Health & Safety

IAFF issues statement urging fire fighters, paramedics to hold Ebola stand-downs

Excerpted from

The International Association of Fire Fighters (IAFF) is warning it is "highly likely that more individuals infected with Ebola will seek assistance from emergency response personnel as the disease spreads," and urging fire and EMS personnel to hold a safety stand-down and review all infectious exposure policies, procedures and guidelines.

The AFL-CIO union that represents more than 300,000 full-time firefighters and paramedics in the United States and Canada, has posted a statement which lists 11 minimum elements IAFF says those policies, procedures and guidelines should address.

They include: not returning to the firehouse if there is a potential exposure or the crew thinks they have been affected; developing policies for monitoring and management of EMS personnel potentially exposed to Ebola; fit testing all personnel for N95 respirators and appropriate eye protection; and establishing sick leave policies that are "non-punitive, flexible and consistent with public health guidance."

The policies should ensure fire and EMS personnel exposed to blood, bodily fluid, secretions, or excretions from a patient with a suspected or confirmed Ebola virus immediately:
• Stop working and wash the affected skin surfaces with soap and water and irrigate with a large amount of water or eyewash solution.
• Contact an occupational health supervisor for assessment and access to post-exposure management services.
• Receive medical evaluation and follow-up care as appropriate. Medical evaluations should include fever monitoring twice daily throughout the Ebola incubation period, which is two to 21 days.

Click here for a complete list of guidelines.

Consolidation trend continues for Michigan fire departments

As revenue to communities continues to evaporate, employers are looking for ways to cut costs. Unfortunately, fire services are not exempt from these cuts and the growing response is consolidation.

Michigan was particularly hard hit by the recession as communities try to come to grips with the lengthily loss of revenue due to the cap on property taxes caused by Proposal A of 1994. Until 1994, property was valued at half of its market value, or State Equalized Value (SEV). Now the growth in taxable valuable is limited to the rate of inflation or 5 percent, whichever is less. Since taxable value declined when the real estate market collapsed in 2007 and inflation remains around 2 percent, some communities have lost up to 20 percent of property tax revenue. In those municipalities, it could take up to a decade to fully recover the same revenues.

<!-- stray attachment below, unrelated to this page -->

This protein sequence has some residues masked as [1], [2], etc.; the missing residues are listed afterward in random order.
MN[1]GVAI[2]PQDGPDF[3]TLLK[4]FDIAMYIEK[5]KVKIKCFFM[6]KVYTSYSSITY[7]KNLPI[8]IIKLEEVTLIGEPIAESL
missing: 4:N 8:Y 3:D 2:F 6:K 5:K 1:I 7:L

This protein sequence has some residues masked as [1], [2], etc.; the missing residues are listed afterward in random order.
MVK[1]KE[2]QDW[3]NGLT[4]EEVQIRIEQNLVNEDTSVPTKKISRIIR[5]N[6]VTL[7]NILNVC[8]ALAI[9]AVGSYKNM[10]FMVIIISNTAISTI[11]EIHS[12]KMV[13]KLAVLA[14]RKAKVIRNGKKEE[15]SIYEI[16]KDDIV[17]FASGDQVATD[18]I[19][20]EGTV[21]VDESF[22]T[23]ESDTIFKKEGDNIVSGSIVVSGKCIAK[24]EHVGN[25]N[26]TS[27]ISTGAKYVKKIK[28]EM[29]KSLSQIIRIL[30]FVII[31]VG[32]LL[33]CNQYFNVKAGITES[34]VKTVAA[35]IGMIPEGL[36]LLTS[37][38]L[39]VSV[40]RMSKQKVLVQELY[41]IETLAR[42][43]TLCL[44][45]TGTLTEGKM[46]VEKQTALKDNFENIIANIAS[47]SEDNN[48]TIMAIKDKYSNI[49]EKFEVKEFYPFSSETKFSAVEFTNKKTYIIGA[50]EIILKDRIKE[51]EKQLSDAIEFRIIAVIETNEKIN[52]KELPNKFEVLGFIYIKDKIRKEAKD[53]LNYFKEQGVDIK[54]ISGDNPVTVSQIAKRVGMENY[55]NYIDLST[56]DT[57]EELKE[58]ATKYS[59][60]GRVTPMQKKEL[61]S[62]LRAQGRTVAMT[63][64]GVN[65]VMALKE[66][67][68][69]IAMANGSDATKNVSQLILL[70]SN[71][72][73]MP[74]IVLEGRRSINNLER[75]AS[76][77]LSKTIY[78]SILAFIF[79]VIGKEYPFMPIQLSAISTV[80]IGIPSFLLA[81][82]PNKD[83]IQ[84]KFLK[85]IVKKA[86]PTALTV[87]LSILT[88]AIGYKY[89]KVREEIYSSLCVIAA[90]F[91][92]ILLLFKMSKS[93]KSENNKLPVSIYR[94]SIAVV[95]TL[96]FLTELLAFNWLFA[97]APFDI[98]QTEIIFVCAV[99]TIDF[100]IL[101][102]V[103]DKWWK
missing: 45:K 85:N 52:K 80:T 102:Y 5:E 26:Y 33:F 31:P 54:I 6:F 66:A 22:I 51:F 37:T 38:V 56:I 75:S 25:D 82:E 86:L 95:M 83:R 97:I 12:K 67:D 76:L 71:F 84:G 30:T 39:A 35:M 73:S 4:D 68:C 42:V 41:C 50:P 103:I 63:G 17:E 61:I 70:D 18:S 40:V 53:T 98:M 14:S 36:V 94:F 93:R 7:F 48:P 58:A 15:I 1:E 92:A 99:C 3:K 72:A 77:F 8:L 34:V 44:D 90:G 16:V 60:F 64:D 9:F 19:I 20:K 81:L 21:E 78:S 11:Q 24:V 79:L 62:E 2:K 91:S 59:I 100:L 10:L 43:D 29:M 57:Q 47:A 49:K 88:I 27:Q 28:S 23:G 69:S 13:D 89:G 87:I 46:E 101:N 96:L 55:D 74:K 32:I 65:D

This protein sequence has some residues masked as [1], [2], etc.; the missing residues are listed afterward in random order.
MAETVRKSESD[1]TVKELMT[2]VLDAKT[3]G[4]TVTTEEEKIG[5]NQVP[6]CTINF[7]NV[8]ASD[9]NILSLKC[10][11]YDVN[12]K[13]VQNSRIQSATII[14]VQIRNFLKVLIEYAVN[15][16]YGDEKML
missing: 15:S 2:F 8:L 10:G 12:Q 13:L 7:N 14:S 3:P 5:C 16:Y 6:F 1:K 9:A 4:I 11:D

Chlorine Institute Briefing Paper
Car/Truck Emergency Response Emergency Kit "C": Proven Equipment for Chlorine Tank


Fittings (i.e. pressure relief device and valves) leaks on chlorine tank cars and tank trucks rarely occur. Should a leak occur, prompt corrective action is required by trained, competent personnel. The first steps a responder should take are identifying the source of the leak and determining the proper course of action. Most often a leak can be stopped by simply ensuring all valves are completely closed. However, if a leak cannot be stopped by simpler mitigation techniques, a properly trained responder will need special equipment to stop the leak until the contents can be unloaded safely. A proven and widely accepted package of equipment that meets this critical need and has been used for more than 40 years is the Chlorine Institute (CI) Emergency Kit "C" (or C-Kit), which is specifically designed for use with standard U.S. Department of Transportation (DOT) compliant chlorine tank cars and cargo tanks.